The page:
I agree, this is an important step. When my district did this 5 years ago, I also was full of hope. However, they hired a business person, not an educator. Things went quickly downhill from there. Instead of going forward into the 21st century, we have backed up. Rapid City . . . used to lead the state in technology. Now, hopelessly trapped in a quagmire produced by someone without a vision. Making the job of the tech department easier should not be the prime objective. Yes, you are right, the right person can make an incredible difference. However, the wrong person can be worse than having no one. Hopefully, the decision makers at your district understand the problems and can ask the right questions. It is sad that someone making the decisions for the entire district is so out of touch with what students and educators really need in this time of incredible change. Hope you don't have to feel that pain, it is not fun.
As a one (wo)man IT department, I am the technology director for a school, not a district as you all have been discussing.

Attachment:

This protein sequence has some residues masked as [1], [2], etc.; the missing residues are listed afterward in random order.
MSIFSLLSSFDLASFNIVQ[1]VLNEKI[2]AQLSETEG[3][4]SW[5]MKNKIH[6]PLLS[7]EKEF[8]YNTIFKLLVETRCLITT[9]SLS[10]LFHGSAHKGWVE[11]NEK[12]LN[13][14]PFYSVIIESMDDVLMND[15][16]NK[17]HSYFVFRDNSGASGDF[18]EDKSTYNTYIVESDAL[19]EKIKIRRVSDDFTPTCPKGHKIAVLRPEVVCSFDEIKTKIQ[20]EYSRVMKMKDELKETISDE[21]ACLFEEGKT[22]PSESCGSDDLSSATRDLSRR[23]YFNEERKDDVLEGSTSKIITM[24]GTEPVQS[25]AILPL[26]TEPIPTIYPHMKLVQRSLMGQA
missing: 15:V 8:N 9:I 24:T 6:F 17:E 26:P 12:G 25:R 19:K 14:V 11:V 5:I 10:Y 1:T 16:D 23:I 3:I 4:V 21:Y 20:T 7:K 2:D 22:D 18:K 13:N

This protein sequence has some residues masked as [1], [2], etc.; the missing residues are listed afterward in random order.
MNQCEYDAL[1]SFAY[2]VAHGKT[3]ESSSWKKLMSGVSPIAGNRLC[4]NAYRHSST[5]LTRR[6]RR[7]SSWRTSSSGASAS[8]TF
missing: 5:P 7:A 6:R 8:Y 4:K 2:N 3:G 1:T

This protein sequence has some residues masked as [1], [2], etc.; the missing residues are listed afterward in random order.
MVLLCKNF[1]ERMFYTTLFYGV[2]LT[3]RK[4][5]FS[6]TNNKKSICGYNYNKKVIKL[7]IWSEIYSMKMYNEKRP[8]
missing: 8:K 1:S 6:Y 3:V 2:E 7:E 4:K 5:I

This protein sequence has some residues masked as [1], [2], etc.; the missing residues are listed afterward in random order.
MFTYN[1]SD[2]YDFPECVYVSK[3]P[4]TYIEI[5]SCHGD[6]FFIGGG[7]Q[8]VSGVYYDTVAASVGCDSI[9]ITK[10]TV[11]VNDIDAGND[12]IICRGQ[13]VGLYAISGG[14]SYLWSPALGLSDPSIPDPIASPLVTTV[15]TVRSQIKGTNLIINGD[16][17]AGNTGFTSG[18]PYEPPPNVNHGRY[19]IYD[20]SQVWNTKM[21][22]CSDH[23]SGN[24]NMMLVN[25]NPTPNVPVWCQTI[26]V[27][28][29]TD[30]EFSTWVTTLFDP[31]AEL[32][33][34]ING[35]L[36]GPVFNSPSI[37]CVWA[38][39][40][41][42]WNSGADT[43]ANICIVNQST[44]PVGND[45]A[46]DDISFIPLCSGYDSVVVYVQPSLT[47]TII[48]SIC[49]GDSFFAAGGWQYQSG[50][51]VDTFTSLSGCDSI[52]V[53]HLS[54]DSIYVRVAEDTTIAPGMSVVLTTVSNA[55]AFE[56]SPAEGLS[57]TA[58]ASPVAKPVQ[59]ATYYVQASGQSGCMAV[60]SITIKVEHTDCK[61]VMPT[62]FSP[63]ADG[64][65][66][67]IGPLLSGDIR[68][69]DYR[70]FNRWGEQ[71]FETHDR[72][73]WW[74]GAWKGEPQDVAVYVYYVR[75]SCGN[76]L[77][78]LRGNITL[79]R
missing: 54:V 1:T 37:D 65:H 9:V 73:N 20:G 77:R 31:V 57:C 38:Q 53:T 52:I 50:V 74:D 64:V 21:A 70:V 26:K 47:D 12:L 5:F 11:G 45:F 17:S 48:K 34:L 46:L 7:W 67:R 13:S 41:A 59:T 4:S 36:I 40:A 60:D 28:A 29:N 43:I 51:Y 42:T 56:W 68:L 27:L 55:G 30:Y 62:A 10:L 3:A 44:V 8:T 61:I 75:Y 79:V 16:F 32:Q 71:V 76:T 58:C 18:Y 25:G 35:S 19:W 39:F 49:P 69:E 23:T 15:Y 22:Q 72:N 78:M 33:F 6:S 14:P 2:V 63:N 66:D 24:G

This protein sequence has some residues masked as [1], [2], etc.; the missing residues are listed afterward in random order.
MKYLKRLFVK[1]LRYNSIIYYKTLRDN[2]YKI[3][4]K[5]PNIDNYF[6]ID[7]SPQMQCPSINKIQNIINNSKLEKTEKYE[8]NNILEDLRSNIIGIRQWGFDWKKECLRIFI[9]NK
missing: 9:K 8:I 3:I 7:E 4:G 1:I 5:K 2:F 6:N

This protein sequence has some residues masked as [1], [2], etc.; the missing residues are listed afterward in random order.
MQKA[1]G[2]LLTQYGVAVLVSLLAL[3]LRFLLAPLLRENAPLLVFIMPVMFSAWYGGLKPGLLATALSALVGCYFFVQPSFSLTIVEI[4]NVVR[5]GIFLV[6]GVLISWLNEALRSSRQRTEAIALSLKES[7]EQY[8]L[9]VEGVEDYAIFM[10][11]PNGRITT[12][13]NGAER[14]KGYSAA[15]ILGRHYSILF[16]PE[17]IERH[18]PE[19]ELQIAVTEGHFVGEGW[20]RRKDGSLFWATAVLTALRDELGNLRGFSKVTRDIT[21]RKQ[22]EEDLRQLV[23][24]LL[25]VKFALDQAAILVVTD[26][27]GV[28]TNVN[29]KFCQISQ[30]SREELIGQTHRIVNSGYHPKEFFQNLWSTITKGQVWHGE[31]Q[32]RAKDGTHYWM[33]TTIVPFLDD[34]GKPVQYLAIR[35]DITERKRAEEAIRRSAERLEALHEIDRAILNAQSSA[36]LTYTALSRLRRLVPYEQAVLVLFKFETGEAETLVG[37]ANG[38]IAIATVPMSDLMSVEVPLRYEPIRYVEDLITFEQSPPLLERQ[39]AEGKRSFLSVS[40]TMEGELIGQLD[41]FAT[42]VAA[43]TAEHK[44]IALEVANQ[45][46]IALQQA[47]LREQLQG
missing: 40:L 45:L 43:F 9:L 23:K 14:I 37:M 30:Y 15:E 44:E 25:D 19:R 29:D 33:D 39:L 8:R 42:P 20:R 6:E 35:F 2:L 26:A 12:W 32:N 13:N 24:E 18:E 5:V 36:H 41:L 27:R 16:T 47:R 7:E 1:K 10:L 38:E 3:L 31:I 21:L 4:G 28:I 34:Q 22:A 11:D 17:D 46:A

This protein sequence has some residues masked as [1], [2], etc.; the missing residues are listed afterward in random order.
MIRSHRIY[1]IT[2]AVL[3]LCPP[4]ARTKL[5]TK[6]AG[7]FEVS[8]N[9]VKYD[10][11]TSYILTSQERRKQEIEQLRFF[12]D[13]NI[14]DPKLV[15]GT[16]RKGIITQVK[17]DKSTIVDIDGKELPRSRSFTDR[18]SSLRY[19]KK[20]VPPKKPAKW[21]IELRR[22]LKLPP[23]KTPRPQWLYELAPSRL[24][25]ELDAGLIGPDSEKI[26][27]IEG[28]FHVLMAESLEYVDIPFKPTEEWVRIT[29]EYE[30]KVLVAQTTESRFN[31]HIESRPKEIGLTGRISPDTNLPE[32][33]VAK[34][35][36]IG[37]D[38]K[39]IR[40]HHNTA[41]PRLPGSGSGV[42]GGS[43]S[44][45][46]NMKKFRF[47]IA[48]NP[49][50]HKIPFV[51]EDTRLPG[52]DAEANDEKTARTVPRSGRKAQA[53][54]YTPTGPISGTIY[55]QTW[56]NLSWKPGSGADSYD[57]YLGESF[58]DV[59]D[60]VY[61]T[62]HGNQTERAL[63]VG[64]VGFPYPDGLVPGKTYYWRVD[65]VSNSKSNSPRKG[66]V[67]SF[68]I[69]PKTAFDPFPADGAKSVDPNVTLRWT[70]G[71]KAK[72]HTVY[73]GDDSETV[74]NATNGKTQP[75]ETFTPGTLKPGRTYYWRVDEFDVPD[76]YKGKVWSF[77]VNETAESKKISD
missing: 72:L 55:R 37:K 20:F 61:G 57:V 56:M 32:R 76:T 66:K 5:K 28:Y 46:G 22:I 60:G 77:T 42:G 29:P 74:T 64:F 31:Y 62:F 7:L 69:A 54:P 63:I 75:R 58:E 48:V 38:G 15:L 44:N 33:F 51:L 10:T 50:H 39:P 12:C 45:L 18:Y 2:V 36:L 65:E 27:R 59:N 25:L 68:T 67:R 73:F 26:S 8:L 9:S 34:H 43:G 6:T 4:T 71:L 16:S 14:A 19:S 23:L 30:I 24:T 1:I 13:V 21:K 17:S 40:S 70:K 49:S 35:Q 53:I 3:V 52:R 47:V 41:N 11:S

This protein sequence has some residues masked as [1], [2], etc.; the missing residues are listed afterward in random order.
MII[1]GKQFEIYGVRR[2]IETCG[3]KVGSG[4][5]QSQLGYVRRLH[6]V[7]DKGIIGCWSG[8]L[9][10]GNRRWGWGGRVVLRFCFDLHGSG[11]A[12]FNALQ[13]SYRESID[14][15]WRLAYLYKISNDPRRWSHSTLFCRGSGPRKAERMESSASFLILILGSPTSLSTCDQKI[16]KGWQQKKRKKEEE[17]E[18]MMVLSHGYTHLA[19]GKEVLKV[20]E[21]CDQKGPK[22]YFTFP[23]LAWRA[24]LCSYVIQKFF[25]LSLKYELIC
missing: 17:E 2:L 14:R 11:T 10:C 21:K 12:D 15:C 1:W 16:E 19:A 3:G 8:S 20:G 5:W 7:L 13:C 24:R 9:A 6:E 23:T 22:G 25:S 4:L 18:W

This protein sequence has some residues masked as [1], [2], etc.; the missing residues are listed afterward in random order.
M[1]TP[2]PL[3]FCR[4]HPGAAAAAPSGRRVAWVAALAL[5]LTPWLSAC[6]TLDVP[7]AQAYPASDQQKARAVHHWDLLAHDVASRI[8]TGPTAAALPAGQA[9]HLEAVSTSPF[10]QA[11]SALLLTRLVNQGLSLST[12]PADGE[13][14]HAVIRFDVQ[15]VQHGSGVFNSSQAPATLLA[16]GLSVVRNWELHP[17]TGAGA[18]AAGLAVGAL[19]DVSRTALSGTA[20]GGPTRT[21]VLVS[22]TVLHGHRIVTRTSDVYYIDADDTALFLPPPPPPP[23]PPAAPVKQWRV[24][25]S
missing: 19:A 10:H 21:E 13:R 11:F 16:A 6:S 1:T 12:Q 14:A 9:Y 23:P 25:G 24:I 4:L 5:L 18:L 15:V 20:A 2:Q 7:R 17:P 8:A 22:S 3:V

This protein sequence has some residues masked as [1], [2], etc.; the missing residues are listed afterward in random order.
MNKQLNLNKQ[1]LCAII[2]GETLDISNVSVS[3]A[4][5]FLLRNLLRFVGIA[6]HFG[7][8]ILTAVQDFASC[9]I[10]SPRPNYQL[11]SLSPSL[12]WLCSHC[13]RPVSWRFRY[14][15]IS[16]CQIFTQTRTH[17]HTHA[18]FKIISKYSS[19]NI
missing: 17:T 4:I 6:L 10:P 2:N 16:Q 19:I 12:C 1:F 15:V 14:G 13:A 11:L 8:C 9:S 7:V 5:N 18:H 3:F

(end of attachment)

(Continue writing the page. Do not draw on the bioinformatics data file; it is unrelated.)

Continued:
When hired, I specifically pointed out, numerous times, that I did NOT have an IT background, but instead a wealth of education experience. I am constantly battling to learn IT and keep up with it, but I also have found the resources to assist in filling in gaps. But when it comes to curriculum, I know teaching, I know objectives, I know education, I understand teachers, I understand students, I understand how to integrate and that has made all the difference. Teachers know that I understand where they are coming from when I ask them to integrate. I remember what it was like to be in their shoes with a lack of support and encouragement. I am able to get a glimpse of the future when it comes to the students I teach. Yes, having an IT background might make my job easier, but truly knowing, living and understanding education is much more important (in my opinion).